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When Good Meals Go Bad

I fancy myself an intrepid cook, one who strives to try out new ingredients and push my own boundaries on a regular basis. Every so often, I'll pick some dish I've never made before -- flour tortillas, berry sabayon, cote du boeuf -- and I'll set out to do it with a confidence in my abilities that perhaps borders on hubris. Well, a couple of weeks ago, hubris struck an awful blow as I managed to turn three whole, fresh Florida pompano into cat food. Before you ask: No, I was not making cat food.

Actually, I was making pan-seared pompano fillets with mango beurre blanc. Unfortunately, most of my $40 worth of fish never made it to that stage. We don't need to dwell too much on the how or the why; let's just say I had neither the tools nor the abilities to properly fillet the thin little buggers. I grew pretty frustrated, and I may have destroyed a couple of kitchen utensils in the process. But really, all was not lost. I decided to roast one of them whole, and it came out OK, and a couple of my fillets turned out decently enough. Still, I ended up with a whole load of mangled pompano that I couldn't bear to just throw away.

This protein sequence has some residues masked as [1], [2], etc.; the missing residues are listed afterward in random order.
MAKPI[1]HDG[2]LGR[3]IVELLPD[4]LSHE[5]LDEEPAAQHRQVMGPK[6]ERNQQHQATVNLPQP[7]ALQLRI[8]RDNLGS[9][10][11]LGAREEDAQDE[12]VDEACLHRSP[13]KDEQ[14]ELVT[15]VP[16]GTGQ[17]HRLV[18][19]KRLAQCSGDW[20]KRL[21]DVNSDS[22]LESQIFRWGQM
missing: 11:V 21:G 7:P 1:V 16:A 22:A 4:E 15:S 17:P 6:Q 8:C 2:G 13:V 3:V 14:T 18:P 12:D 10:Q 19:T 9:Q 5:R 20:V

So I ended up roasting said pompano shreds, then pulsing them in the FP with some spices and folding in some whipping cream. And just like that: pompano mousse. I then sliced up some French bread, brushed with olive oil, and popped it the toaster for some cheap crostini. Top those with the mousse, a bit of that mango beurre blanc that wasn't going anywhere, some capers, slices of grape tomato, and a little olive oil, and voila: Dinner was saved.

 

It wasn't the finest thing I've ever made, but it did the trick. And it also proved a point -- sometimes your game plan just doesn't work out when you're cooking things you've never tried before. So you've got to adapt.

Anyone else had a cooking experience go catastrophic? How'd you recover?

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John Linn

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